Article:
By mid-1986 Dain Bramage were starting to make a name for themselves in the Washington D.C. hardcore punk scene. Their two demos recorded earlier in the year were widely shared among scenesters with the band also playing as many live shows as they could to further their reputation. One of those shows was at the 9:30 Club, a legendary venue in downtown D.C. After completing soundcheck for their performance Dain Bramage drummer Grohl was approached by Reed Mullin, a fellow drummer for heavy metal band Corrosion of Conformity. C.O.C. was already a well-established band in the North East of the United States with two full-length albums under their belt. The drummer was impressed by Dain Bramage and caught Grohl somewhat by surprise when he asked if they wanted to put out an album of their own.
Mullin was friends with the owner of a Maryland independent record label, Fartblossom Enterprizes, and assured Grohl and the rest of the band that he could hook them up so they could make their album. “Flattered beyond belief” Dain Bramage booked into RK-1 Recording Studios in Crofton, Maryland to complete recording. Frontman Reuben Radding had convinced the band to use what he believed was a real professional studio, instead of their usual jaunt to Barrett Jones more homely Laundry Room Studio but upon their arrival, Radding and the rest of the band soon realized they perhaps hadn’t made the best decision. The ‘professional’ studio turned out to be nothing more than a soundproofed garage but nevertheless, they set up their gear and recording began. Just a few hours into recording on the first day the band ran into another issue - the local police turned up after noise complaints from a neighbor. That was soon followed by a power cut across the whole area, bringing the recording to a complete halt.
Power was restored by the next day, but the recording didn’t get any easier - “The next day’s dubbing/mixing session turned into an all-nighter. Little things seemed to take forever to accomplish,” explained Radding.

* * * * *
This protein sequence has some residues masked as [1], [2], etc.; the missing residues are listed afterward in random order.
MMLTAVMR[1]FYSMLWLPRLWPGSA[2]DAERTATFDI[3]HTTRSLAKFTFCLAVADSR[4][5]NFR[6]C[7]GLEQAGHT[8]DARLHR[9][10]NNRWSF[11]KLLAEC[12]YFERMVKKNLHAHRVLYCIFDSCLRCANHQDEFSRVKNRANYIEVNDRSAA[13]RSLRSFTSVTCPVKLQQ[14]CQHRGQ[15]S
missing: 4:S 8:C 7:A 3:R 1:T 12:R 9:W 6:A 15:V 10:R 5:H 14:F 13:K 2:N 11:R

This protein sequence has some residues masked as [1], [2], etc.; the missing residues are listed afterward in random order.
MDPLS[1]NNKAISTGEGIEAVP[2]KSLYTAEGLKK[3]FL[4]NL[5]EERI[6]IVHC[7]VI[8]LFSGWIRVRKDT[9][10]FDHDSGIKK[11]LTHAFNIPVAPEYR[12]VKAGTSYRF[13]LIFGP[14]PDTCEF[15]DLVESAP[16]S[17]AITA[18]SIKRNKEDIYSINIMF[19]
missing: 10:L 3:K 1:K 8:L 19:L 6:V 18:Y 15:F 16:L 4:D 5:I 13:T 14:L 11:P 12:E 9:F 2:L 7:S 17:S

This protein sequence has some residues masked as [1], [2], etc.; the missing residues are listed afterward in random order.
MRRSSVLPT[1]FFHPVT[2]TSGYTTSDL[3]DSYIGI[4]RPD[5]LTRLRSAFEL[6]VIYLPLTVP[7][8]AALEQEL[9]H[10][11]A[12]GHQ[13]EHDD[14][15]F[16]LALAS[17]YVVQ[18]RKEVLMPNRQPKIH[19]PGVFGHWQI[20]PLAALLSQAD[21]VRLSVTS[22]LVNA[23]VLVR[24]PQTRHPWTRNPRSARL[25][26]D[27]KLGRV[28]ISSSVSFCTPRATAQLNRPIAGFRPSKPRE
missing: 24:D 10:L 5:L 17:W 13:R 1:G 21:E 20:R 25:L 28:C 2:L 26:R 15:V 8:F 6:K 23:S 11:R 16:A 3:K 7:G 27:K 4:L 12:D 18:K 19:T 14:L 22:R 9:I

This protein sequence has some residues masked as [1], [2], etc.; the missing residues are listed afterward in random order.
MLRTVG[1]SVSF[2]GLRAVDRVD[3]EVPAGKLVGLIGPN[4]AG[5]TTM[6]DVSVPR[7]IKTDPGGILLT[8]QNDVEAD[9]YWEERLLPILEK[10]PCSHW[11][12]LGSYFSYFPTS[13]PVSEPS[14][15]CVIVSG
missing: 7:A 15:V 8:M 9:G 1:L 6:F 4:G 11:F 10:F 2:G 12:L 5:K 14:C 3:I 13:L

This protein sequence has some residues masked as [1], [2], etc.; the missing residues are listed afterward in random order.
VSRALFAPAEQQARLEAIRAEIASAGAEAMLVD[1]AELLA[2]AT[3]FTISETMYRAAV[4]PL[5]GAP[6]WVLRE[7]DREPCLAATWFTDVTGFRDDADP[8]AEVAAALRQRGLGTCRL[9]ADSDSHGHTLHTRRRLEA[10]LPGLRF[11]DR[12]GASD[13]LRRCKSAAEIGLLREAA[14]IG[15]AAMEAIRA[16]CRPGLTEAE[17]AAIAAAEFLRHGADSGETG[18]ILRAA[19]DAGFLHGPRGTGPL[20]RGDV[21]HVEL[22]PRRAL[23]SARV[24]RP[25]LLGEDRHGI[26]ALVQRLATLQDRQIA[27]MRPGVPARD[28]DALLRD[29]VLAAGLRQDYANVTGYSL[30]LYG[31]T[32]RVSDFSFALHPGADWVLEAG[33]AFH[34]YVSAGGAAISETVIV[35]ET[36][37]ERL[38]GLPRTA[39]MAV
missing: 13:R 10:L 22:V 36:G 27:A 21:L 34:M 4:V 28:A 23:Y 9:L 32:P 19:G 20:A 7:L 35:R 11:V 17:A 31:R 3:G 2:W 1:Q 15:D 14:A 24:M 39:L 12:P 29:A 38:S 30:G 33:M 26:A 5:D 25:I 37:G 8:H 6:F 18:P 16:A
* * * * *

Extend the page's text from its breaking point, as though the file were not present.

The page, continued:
Engineer for the session R.L. Copeland had similar recollections - “It was probably the worst first weekend of recording I’ve ever had in my life.” He did, however, have a lot of praise for the band - “[They] were extremely organized and we quickly caught up. There wasn’t a lot of fiddling around or double-takes, it was just boom! We blazed through the songs and it was over.” He was also specifically impressed by the band’s drummer, noting that he’d never seen someone “beat the living piss out of a drumkit” the way Dave Grohl did.
Over the course of five days (or rather four and a half after the interrupted first day), ten tracks were recorded with producer Dan Kozak. A number of these songs had been demoed by the band previously, whilst others were brand new, including ‘I Scream Not Coming Down’, which producer Kozak helped with on the writing process.
Engineer Copeland also mixed the ten songs and the album saw release by Fartblossom Enterprizes on February 28th, 1987. Pressed on 12” Vinyl, it was sold across the country for $6.
In 2010 Grohl attended a 30th Anniversary show at the 9:30 club and recalled the show which gave he and Dain Bramage the opportunity to record their first proper album. “He [Reed Mullin] hooked us up with a guy who had a record label called Fart Blossom and I made my first album. So, thank you very much 9:30 club!” said Grohl.